Ruth-Anne Miller is played by Peg Phillips. She is a widow, an atheist, and one of the oldest citizens of the small town of Cicely, Alaska. Her 75th birthday occurs during the third season.[1]


Ruth-Anne originally hails from Portland, Oregon, and moved to Cicely, Alaska when her husband passed away. In a later episode, it is revealed that her grandfather was an early settler of Alaska and died during a blizzard, but his family never joined him, and reading his letters home is what prompted her to come to Alaska.[2]

She owns a general store, which is also Cicely's post office, library, video rental, and town archives. The store was audited in season 5.[3]

She has two sons: Matthew, a successful investment banker in Atlanta, and Rudy, a part-time pastoral poet and full-time truck driver in Portland, Oregon. When first mentioning them to Ed, she expresses pride with Rudy, but disappointment with Matthew's career choice, as she would have preferred he continued playing the trumpet.[1] In a later episode, Matthew tries to quit banking and, initially this pleases her, but later realizes this is wrong and banking is what he should do.[4] Also, part of her problem with banking is that it means Matthew is, "More like me than I would like you to be", since her job is also more finance/business than art or travel.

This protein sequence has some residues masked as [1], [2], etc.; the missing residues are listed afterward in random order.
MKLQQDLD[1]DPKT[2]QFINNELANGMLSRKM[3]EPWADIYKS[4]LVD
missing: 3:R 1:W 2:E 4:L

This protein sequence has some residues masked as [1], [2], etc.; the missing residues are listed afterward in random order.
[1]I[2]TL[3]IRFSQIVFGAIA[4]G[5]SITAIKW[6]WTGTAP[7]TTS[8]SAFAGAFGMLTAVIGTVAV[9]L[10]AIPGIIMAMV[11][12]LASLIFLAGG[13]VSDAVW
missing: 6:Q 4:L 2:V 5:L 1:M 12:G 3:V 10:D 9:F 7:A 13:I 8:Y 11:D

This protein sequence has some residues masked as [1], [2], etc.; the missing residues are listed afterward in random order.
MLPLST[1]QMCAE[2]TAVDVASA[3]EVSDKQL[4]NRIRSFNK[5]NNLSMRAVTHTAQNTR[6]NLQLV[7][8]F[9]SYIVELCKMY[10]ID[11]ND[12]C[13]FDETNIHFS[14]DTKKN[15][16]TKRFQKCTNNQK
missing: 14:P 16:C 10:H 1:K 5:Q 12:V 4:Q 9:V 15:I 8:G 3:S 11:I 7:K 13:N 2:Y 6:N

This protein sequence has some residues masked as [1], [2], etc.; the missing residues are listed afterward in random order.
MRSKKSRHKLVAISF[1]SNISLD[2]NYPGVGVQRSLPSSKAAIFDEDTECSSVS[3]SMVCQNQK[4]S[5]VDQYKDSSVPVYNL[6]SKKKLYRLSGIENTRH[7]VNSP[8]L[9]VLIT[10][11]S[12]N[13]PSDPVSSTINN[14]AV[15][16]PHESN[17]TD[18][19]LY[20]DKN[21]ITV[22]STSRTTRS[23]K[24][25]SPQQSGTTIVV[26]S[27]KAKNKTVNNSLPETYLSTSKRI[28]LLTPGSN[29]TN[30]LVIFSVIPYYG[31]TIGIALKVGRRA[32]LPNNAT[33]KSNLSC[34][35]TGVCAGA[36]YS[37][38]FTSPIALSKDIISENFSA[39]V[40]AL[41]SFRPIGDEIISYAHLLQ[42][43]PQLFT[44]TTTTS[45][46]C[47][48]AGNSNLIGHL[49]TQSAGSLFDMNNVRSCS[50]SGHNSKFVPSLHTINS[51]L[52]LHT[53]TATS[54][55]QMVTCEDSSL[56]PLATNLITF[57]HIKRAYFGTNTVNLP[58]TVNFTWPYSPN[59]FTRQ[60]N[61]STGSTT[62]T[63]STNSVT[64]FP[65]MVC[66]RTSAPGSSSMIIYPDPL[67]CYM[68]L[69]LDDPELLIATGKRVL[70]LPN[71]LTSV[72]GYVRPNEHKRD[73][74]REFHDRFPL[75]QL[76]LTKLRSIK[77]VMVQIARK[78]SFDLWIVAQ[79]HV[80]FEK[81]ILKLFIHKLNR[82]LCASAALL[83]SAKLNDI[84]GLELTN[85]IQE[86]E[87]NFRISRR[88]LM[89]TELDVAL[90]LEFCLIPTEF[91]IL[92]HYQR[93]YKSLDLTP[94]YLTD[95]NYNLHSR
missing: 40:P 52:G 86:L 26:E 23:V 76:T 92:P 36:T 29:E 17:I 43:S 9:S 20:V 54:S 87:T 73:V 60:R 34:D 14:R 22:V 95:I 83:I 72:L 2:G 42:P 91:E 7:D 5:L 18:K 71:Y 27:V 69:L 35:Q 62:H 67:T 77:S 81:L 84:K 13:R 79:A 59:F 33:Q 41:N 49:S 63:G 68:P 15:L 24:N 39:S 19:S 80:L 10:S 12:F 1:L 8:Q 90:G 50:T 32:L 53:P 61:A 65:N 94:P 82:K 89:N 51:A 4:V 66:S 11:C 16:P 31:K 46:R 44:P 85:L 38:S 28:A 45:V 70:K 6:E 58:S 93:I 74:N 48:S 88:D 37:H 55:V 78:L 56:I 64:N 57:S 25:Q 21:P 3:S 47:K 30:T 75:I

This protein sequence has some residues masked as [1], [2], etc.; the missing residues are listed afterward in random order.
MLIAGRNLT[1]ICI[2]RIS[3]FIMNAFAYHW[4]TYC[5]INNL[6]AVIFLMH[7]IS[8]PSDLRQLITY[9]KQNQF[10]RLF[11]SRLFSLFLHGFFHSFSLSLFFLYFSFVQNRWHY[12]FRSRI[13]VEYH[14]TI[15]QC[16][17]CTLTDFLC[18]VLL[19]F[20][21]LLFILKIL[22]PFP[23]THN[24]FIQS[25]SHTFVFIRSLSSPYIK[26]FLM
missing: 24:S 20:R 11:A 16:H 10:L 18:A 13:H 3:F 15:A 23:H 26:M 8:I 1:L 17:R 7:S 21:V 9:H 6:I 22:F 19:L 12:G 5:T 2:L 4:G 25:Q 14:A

In later episodes, she becomes romantically linked to local trapper and former stockbroker Walt Kupfer.[5][6][7]

Revelations about Ruth-Anne, over the course of the series, include:

She is not embarrassed by sexual discussion, so much so that when Joel shyly asks her for catalogs of women underwear models, under a strained excuse she is at first confused, but then very matter-of-factly makes a suggestion of other material suitable for "onanistic purposes", horribly embarrassing Joel.